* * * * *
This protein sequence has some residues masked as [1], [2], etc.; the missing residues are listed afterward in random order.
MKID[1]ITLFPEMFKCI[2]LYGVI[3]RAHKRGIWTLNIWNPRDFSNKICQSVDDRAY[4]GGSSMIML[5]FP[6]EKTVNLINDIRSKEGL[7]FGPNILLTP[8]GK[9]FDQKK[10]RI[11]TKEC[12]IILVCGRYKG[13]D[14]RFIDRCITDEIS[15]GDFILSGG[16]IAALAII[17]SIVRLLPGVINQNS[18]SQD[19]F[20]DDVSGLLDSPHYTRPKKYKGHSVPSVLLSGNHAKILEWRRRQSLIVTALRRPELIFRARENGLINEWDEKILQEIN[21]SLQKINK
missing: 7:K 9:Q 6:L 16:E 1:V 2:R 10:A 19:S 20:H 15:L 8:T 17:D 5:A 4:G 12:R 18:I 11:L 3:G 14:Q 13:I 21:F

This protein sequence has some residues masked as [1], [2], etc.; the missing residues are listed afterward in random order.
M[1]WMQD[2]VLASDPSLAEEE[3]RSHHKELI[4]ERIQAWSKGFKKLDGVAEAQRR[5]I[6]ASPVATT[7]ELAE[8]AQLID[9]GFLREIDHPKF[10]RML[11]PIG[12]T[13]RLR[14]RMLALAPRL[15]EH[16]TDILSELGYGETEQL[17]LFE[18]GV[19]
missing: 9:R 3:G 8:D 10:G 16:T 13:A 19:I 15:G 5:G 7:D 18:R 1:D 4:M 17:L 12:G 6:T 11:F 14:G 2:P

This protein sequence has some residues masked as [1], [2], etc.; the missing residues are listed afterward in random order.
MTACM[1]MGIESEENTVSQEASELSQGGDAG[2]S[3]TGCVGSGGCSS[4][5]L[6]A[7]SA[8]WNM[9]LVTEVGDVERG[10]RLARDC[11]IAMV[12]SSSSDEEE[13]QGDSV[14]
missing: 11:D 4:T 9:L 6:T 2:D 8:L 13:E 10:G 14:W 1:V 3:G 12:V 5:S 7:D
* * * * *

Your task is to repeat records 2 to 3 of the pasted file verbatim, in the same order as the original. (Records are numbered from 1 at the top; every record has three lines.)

This protein sequence has some residues masked as [1], [2], etc.; the missing residues are listed afterward in random order.
M[1]WMQD[2]VLASDPSLAEEE[3]RSHHKELI[4]ERIQAWSKGFKKLDGVAEAQRR[5]I[6]ASPVATT[7]ELAE[8]AQLID[9]GFLREIDHPKF[10]RML[11]PIG[12]T[13]RLR[14]RMLALAPRL[15]EH[16]TDILSELGYGETEQL[17]LFE[18]GV[19]
missing: 9:R 3:G 8:D 10:G 16:T 13:A 19:I 15:G 5:G 7:D 18:R 1:D 4:M 17:L 12:G 6:T 11:F 14:G 2:P

This protein sequence has some residues masked as [1], [2], etc.; the missing residues are listed afterward in random order.
MTACM[1]MGIESEENTVSQEASELSQGGDAG[2]S[3]TGCVGSGGCSS[4][5]L[6]A[7]SA[8]WNM[9]LVTEVGDVERG[10]RLARDC[11]IAMV[12]SSSSDEEE[13]QGDSV[14]
missing: 11:D 4:T 9:L 6:T 2:D 8:L 13:E 10:G 14:W 1:V 3:G 12:V 5:S 7:D